Beitel followed him to Nepal where Brand-Jacobsen was seeking ways to integrate ex-Maoist youth combatants into society, but in the film we see him working in northern Iraq with internally displaced people who fled their homes in fear of murderous ISIS forces. “These are people who have lost everything, young professionals in big cities, who after a day or two of ISIS taking over, are without anything, just the clothes on their backs,” Beitel says. “Brand-Jacobsen’s trying to work with them to overcome the cynicism, the anger, the hatred and channel that into constructive work, rather than having them go back and starting a new cycle of violence when this is over. It doesn’t have to continue.”
In possibly the most engaging sequences in the film, we observe Senegalese-born Canadian resident Oumar Sylla in the Congo as head of its land mediation program.
“They are trying to mediate conflict between groups that have returned home in a dispute over their lands,” Beitel explains. It’s all about the boundary, a rock separating the grazing rights of the neighbouring villages, and which rock is the right rock to demarcate the “border.” It’s seen as a life and death struggle, but in fact, “it’s the basis of most conflicts around most of the world. It could be Israel-Palestine.” It’s ongoing, and as Beitel notes, it’s a microcosm and requires a continuing process.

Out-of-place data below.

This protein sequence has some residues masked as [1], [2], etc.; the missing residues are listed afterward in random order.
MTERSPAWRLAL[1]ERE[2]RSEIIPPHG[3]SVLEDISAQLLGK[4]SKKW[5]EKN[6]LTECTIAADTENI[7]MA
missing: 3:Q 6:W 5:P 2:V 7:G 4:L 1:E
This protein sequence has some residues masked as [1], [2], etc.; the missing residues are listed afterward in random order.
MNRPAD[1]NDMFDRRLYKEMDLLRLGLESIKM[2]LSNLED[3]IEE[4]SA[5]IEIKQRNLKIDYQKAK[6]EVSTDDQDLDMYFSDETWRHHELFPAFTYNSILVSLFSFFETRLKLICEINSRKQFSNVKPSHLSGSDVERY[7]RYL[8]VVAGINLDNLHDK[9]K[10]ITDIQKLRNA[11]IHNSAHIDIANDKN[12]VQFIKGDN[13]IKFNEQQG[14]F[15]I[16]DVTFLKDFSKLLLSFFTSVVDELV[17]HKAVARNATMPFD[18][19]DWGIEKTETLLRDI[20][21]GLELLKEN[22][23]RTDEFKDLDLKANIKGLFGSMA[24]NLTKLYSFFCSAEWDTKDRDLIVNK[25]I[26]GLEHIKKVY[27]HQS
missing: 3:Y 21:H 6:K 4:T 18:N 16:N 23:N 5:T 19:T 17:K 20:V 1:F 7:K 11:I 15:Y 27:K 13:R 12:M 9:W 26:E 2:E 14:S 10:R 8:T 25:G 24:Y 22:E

“When you talk about peace, you don’t talk about something that will change in a realistic way in a year or two. It’s a whole mentality of resolution of conflicts that these people and many others like them are trying to develop.”
There are 50 peace and conflict studies programs in Canada, offering training for a new profession.
The film features Ottawa-born Andrew Marshall, who has spent most of his life in Geneva and now is in Paris. He is a world-renowned specialist in political mediation between armed groups and governments, and has worked in Darfur, Nepal and Yemen. “Marshall talks about conflict that he was involved in for five years, others that people focus on for 15, 20 years, and eventually realize that it is just not working. Violence begets violence,” Beitel observes.
Beitel concludes that Canadian and world leaders have to wake up to the new reality, that “wars in the world aren’t won by military victory any more, it’s an old model. All the wars in the world are between ethnic groups within countries, and just about every one of these conflicts is resolved by a mediator who steps in and convinces them to put down their arms.
“The world needs to be healed of violent trauma, and that’s what these people are doing, trying to intervene in that way.”
The film, to be shown on Radio Canada television, premieres in French Nov. 14, 7 p.m. and Nov. 21 at 5 p.m. at Cinéma Excentris-Cassavetes, 3536 St. Laurent. ridm.qc.ca/en/